Trujillo-Ponce 17 confirmed that inflation and ROA of banks are positivelyrelated while Sufian and Habibullah 18 observed an inverse relation. Economicgrowth goes hand in with profitability since in times of recession, firms areunable to perform well and make profits while the inverse is true in economicboomsBelow is the regression model;= ? + + + + + + + + + + ? or = ? + + + + + ? Where = firm’s performancein terms of profitability ratios , , , and = regressioncoefficient for the independent variable, , and= regression coefficient for the bank specific variables and = regressioncoefficient for the macroeconomic variables. Empirical EvidenceNegative relationshipAccording to the study by Ramadan and Ramadan 9, there wasstatistically significant inverse effect of capital structure, expressed bylong-term debt to capital ratio, total debt to capital ratio and total debt tototal assets ratio, on the performance of the Jordanian industrial companieslisted at ASE expressed by Return on asset ratio (ROA). Their research wasbased on 72 industrial companies in Jordan that were listed on Amman StockExchange and the time frame of their data was from 2005 to 2013. Nassar’s 10 study aimed to investigate the impact ofcapital structure on industrial companies listed under UXSIN index on theIstanbul Stock Exchange (ISE). Data on 136 out 290 firms over the period,2005-2012 was used.
In this study, a firm’s performance was defined by EPS,ROA, and ROE while capital structure was defined by total debt to total assetratio. The study concluded that there is a statistically significant negativerelationship between capital structure and profitability since using high levelof debt affects a firm’s ROA, EPS, and ROE negatively.Using data of 22 banks over the period; 2005-2014, the studyby Siddik, Kabiraj and Joghee 11 on impacts of capital structure onperformance of banks in a developing economy, using evidence from Bangladesh,observed that empirically there are significant negative effects of capitalstructure choice on Bangladeshi banks’ performance. In their pooled ordinaryleast square regression model, banks’ performance was defined by ROA, ROE, andEPS, while capital structure was defined by STDTA, LTDTA and TDTA. They alsoincluded firm specific variables and macroeconomic variables mentioned earlierfor which they observed that growth opportunities, size, and inflation havepositive relationship while GDP and liquidity have negative relationship withperformance of banks in developing economy, viz., Bangladesh. Positive Relationship.
Contrary to the empirical results of negative impacts, manystudies have also observed positive impacts. In attempt to analyze the impactof capital structure on banks’ performance in the Tehran Stock Exchange usingdata over the time period 2008-2012, S.F.
Nikoo study results showed that thereis a significant positive relationship between capital structure expressed bydebt to equity ratio and bank’s performance expressed by ROE, ROA, and EPS12.In the study by Abor 13 where the author investigated theeffect of capital structure on the profitability of listed firms on the GhanaStock Exchange during a five year period, it was evident that STDTA and TDTAhad a positive relationship with ROE; while LTDTA has a negative relationship. Inhis study, ROE was the only measure of a firm’s performance. The study suggeststhat profitable firms have debt as their main source of finance. No SignificantRelationshipWhile it is evident in some studies that there is arelationship either positive or negative between capital structure and the performanceof a firm, there are also other studies that points to the fact that there isno relationship at all. Al-Taani in his study to identify the association ofcapital structure with profitability using data from 2005-2009 on Jordanianlisted companies concluded that STDTA,LTDTA and TDTA which are capitalstructure indicators do not have any significant relationship or effect on ROAand profit margin which are indicators of firms’ performance 14.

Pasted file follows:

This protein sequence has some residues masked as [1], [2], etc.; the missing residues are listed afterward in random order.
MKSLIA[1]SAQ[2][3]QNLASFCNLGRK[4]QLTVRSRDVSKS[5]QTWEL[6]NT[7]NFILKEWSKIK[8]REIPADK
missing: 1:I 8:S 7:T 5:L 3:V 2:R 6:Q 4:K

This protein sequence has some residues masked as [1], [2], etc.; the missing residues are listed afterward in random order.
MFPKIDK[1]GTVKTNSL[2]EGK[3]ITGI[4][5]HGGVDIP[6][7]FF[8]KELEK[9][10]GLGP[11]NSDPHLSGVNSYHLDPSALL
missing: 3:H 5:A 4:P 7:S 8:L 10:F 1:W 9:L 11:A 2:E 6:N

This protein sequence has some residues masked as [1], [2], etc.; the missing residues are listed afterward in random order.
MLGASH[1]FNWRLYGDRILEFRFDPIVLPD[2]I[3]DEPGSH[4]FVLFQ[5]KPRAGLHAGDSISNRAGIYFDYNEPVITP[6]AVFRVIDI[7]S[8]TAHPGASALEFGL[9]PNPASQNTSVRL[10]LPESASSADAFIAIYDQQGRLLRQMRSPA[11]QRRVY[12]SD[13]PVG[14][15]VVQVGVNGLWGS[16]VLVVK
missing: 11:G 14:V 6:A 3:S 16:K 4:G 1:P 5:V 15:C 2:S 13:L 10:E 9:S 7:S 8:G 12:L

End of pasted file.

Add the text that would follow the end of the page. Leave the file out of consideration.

Based on data over the period; 1997-2005 on non-financialEgyptian listed firms with the aim of investigating the effect of capitalstructure choice on the performance of firms in Egypt, the research conclusionof Ibrahim El?Sayed Ebaid was: there is weak-to-no impact of capital structurechoice on a firm’s performance 15. Comments on theempirical EvidenceThe negative relationship results from these studiesmentioned above support the Peking order theory, which states that highlyprofitable firms are less dependent on external source of finance and thusthere is an inverse relationship between profitability and borrowing hencecapital structure. While the positive relationship results from these studiessupport the trade-off theory. Varying results from the various papers showsthat there is no conclusive or particular impact of capital structure on firm’sperformance. Other factors such as business risk, tax laws and asset structureof the firm can affect how capital structure impact profitability.
Equity over Debt?In order to achieve optimal structure which leads toprofitability, analyzing whether the firm is over or under levered or has theright mix is important. For over-levered firms with the threat of bankruptcy,adopting equity for debt swaps will reduce. While without the threat of bankruptcy,a reduction of debt can be based on whether the firm has good projects i.e. ROEand ROC is greater than cost of equity and cost of capital respectively. Incases where they are greater, the projects are financed through retainedearnings or new equity whereas in the cases where they are not greater debtsare paid off using retained earnings or issuance of new equity. For such firmsmore equity is preferred to debt. For under-levered firms; which are takeover targets, leverageis increased through debt for equity swaps or borrowing money to buy shares.
Inthe case where the firm is not a takeover target, and the firm has goodprojects i.e. ROC greater is than cost of capital, the projects are financedusing debt otherwise dividends are paid to shareholders or the firm buys backstocks. For these firms more debt is preferable to equity.
ConclusionThis essay provides evidence from various researches thatanalyze the impact of capital structure on profitability of a firm. Althoughthere is no clear cut conclusion as to whether it is a positive or negativerelationship it is evident from the various studies mentioned earlier that debtfinancing does not always lead to improved firms’ performance. Before employingdebt finance firms should to large extent exhaust shareholders’ funds the risksassociated with debt financing e.g. interest on debt exceeding the return onassets financed by the debt will be minimized.
In situations where firms have exhaustedequity financing and needs to finance the expansion of its operation, referenceshould be made to the firm’s asset structure to ensure that assets financedusing debt financing earn higher returns than the interest to be paid on thedebt. This capital structure choice would have a positive impact onprofitability. References1.